Animal Husbandry

Animal husbandry is basically the rearing, breeding and keeping of farm animals for producing food and other products for human beings. At St. Elizabeth Demo Farm, we have established programs on dairy goats, poultry and apiary. At the heart of these programs is the objective of imparting practical skills in sustainable livestock and apiculture management to the lower Subukia community at large.

Our overall goal is to ensure those who go through the training programs are eventually able to replicate what they learn at their homes and improve the quality of their lives. The practical enterprises we take our trainees through include;

1. Poultry Enterprise

The organization rears various chicken breeds mainly for :-

  • Practical training of the students
  • Starter kits for the trainees during the course of their studies
  • Improvement of the local breeds through selling of cocks for interbreeding.

The breeds kept are ;

a) Improved Kienyeji

The farm purchases day old chicks from renowned hatcheries such as Kenchick – for Kenbro breed, Kukuchick Kenya for Sasso and Rainbow Roosters. The improved Kienyeji chicken are dual purpose breeds – good for both quality meat and more fertilized eggs. They also have a high disease resistance threshold and faster growth.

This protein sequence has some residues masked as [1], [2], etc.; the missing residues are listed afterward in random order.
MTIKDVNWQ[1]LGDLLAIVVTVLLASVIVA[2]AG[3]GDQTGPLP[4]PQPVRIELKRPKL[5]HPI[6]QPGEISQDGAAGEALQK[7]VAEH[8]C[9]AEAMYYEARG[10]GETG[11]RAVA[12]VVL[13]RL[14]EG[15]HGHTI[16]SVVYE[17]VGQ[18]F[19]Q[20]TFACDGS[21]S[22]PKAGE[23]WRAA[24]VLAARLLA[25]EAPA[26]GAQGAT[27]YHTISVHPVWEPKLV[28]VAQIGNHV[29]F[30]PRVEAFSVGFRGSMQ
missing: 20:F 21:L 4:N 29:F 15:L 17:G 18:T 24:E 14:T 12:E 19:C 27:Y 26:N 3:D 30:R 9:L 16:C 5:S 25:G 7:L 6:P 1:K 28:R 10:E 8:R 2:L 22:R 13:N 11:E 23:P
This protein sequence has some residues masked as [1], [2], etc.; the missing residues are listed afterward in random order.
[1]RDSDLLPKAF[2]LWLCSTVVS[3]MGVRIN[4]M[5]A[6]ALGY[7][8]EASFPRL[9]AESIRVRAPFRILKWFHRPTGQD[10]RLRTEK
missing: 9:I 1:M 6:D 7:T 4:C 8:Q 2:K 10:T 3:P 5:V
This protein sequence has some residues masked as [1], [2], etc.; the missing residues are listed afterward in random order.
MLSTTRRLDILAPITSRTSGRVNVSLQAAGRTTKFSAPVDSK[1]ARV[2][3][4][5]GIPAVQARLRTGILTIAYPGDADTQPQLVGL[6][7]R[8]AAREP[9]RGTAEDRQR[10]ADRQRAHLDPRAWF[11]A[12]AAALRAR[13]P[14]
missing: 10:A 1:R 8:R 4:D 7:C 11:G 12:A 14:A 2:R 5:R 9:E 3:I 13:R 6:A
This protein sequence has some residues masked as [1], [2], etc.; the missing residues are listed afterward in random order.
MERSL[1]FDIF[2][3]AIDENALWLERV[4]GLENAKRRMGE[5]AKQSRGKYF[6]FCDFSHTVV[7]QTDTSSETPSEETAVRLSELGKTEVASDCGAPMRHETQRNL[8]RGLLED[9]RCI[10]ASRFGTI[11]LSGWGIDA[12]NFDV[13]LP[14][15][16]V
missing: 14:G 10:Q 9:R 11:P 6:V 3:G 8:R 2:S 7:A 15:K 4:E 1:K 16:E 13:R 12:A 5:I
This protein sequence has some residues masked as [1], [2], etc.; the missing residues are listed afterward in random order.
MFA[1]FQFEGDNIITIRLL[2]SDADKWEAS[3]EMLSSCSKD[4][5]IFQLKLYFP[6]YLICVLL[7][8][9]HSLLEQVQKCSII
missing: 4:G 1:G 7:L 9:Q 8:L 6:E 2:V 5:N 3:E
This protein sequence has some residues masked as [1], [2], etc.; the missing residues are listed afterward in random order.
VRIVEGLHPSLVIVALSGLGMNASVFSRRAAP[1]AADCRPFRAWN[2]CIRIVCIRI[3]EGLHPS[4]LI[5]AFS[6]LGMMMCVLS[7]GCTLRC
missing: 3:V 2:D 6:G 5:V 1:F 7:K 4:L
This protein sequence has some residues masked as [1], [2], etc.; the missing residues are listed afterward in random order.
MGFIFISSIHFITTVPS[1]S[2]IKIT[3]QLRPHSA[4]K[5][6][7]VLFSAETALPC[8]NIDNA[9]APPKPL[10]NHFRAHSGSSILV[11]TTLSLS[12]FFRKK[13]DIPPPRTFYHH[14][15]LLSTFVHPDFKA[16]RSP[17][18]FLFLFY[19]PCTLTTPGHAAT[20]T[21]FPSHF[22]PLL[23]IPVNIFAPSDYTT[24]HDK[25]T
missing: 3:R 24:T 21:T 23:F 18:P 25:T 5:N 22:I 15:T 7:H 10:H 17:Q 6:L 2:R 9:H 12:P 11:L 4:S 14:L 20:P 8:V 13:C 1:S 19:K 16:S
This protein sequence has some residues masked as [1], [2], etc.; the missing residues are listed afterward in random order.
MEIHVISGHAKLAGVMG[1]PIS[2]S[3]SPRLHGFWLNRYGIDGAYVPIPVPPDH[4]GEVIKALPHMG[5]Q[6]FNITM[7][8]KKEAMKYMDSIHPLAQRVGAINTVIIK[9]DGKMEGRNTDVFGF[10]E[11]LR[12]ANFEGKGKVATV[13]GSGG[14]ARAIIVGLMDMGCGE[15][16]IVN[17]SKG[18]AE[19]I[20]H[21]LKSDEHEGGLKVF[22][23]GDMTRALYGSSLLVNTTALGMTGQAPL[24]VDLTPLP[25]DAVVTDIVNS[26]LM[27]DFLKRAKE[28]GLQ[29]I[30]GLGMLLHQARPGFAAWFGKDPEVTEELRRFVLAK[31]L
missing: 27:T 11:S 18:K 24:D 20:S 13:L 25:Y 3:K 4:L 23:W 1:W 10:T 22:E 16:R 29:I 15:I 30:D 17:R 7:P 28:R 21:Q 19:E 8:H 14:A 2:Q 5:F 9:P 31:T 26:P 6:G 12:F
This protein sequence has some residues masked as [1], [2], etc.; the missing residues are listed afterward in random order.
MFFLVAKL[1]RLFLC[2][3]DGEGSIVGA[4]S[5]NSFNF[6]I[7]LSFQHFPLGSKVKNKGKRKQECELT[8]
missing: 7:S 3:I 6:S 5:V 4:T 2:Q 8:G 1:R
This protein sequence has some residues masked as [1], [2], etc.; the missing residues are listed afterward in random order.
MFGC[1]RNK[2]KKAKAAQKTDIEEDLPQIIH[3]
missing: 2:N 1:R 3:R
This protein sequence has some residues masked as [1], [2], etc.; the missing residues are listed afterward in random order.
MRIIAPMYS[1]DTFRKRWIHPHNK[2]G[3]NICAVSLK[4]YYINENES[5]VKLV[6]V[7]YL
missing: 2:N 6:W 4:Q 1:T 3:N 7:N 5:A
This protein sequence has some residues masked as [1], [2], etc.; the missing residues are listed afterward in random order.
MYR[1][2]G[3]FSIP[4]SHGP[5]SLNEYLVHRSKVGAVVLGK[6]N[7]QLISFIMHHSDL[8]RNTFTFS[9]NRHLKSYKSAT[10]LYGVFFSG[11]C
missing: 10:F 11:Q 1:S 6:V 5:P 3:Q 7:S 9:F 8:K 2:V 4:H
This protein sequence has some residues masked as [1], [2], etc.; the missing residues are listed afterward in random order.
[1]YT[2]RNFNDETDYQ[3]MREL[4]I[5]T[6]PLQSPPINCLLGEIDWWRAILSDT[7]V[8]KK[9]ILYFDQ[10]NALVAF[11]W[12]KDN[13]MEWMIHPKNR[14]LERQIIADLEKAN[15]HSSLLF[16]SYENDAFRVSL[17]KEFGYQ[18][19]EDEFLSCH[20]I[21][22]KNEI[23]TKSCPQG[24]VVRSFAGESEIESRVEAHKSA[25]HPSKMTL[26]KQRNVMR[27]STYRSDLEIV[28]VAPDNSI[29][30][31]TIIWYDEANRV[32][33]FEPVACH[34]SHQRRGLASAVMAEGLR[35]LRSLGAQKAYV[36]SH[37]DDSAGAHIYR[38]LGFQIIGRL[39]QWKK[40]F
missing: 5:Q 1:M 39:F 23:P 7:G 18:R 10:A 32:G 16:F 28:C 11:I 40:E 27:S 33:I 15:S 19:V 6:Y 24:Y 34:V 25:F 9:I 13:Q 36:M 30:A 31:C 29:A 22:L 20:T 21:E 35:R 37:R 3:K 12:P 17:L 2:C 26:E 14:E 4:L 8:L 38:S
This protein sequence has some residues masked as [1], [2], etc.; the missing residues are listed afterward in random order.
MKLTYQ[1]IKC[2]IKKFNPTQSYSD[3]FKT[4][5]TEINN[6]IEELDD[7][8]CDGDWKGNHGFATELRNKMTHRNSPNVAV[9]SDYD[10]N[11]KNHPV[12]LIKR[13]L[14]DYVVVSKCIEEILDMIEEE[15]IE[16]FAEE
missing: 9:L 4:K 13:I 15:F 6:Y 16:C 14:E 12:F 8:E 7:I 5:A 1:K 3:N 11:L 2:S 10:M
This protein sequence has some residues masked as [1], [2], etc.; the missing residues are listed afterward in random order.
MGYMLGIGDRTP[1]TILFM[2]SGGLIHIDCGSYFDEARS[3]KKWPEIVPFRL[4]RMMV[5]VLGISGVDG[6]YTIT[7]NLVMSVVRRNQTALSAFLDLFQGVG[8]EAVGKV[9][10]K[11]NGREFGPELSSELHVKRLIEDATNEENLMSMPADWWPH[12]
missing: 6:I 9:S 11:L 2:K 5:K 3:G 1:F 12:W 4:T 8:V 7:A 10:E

b) Commercial Layers

The farm rears chicken for eggs to help in practical training and exposure to the students on housing, husbandry and health management especially surrounding issues on vaccination.

2.Dairy Goat Production

For training purposes on dairy goat enterprise management, the farm keeps various breeds of goats such as;

  • Saanen
  • Toggenburg
  • German Alpine

3. Apiculture

The farm recently started a small apiary constituting of 3 Kenya Top Bar Hives (KTBH) and 2 Langstroth bee hives. The apiary is mainly used to train men on the best ways to raise and handle bees as a way to produce commercially viable amounts of honey and create a sustainable revenue stream for the community. As a norm, those who have been practicing bee keeping within the lower Subukia region have mostly been using traditional hives which are not only dangerous but also give low productivity.